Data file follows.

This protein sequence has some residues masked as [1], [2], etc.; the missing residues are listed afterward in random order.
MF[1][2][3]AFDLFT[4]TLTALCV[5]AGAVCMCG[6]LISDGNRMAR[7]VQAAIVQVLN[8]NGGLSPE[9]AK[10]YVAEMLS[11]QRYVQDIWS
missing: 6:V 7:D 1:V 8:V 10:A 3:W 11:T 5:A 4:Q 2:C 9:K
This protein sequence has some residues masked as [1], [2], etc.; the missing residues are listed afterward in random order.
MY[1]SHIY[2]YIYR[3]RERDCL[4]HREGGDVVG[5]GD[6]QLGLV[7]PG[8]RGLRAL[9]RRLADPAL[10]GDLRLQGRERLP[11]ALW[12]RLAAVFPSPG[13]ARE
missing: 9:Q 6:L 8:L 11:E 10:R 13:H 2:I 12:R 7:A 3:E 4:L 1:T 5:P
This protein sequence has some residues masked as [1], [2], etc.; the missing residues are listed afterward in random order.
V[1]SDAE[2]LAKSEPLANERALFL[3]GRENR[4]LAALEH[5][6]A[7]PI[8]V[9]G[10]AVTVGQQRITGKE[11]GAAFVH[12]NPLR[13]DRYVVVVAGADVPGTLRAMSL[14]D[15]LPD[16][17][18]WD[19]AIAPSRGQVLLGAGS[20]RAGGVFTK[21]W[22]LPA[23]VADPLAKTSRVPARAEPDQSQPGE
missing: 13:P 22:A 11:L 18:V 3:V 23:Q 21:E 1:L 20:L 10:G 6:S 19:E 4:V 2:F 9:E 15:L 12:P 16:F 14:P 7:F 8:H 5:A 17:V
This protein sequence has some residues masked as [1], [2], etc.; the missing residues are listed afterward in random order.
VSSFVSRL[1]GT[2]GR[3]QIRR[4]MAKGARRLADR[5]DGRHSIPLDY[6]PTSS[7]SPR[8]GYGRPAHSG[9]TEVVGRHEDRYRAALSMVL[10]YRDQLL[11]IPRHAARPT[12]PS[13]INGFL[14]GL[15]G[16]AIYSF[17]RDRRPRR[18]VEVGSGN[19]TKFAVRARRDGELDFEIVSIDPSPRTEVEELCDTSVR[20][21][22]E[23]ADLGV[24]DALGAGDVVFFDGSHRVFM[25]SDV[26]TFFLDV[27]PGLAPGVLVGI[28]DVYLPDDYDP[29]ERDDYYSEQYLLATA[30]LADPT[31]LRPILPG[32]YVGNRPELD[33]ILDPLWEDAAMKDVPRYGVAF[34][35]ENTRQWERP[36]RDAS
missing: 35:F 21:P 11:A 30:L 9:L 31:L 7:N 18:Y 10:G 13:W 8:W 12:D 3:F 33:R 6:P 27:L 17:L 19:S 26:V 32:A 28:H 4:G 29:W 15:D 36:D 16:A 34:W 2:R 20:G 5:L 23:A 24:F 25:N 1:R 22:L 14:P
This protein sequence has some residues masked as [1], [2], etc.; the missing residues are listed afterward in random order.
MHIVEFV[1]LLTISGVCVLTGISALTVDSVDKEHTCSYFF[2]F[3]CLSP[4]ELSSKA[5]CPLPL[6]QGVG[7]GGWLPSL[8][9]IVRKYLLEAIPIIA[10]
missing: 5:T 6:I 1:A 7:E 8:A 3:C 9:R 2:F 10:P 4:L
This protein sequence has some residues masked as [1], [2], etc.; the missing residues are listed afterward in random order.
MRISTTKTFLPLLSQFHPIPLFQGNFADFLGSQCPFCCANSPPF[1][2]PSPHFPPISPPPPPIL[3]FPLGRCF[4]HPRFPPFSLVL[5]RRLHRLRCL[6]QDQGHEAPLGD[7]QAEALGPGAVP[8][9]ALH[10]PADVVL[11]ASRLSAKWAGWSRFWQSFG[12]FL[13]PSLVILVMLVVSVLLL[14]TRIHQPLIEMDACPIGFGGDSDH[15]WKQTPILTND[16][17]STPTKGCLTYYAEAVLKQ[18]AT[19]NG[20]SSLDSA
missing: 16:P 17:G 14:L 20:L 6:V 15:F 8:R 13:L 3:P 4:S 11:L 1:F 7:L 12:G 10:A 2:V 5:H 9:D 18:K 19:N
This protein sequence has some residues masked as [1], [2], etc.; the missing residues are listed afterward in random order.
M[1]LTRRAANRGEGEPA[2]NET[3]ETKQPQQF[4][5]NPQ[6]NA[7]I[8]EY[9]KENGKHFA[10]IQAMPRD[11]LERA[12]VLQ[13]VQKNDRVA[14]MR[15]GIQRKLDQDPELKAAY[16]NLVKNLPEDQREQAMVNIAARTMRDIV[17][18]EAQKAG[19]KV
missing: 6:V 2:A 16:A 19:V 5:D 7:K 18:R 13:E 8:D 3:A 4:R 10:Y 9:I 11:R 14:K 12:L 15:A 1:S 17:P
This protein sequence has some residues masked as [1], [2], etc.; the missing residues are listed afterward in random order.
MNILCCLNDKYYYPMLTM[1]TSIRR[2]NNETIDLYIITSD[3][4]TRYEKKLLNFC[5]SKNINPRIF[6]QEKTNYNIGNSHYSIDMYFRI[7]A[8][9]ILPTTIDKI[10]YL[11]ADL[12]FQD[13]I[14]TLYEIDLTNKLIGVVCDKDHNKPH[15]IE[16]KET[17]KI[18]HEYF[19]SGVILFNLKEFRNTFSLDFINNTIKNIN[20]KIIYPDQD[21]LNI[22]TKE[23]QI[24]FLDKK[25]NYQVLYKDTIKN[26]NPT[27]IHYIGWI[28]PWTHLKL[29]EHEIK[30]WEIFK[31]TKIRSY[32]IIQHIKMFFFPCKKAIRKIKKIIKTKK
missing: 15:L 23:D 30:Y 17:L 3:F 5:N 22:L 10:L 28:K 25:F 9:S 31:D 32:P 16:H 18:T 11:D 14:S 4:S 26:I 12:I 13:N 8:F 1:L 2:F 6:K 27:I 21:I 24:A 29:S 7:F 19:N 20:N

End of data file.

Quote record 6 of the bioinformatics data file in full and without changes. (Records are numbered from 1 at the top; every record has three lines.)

This protein sequence has some residues masked as [1], [2], etc.; the missing residues are listed afterward in random order.
MRISTTKTFLPLLSQFHPIPLFQGNFADFLGSQCPFCCANSPPF[1][2]PSPHFPPISPPPPPIL[3]FPLGRCF[4]HPRFPPFSLVL[5]RRLHRLRCL[6]QDQGHEAPLGD[7]QAEALGPGAVP[8][9]ALH[10]PADVVL[11]ASRLSAKWAGWSRFWQSFG[12]FL[13]PSLVILVMLVVSVLLL[14]TRIHQPLIEMDACPIGFGGDSDH[15]WKQTPILTND[16][17]STPTKGCLTYYAEAVLKQ[18]AT[19]NG[20]SSLDSA
missing: 16:P 17:G 14:L 20:L 6:V 15:F 8:R 13:L 3:P 4:S 11:L 1:F 7:L 12:G 10:A 2:V 5:H 9:D 18:K 19:N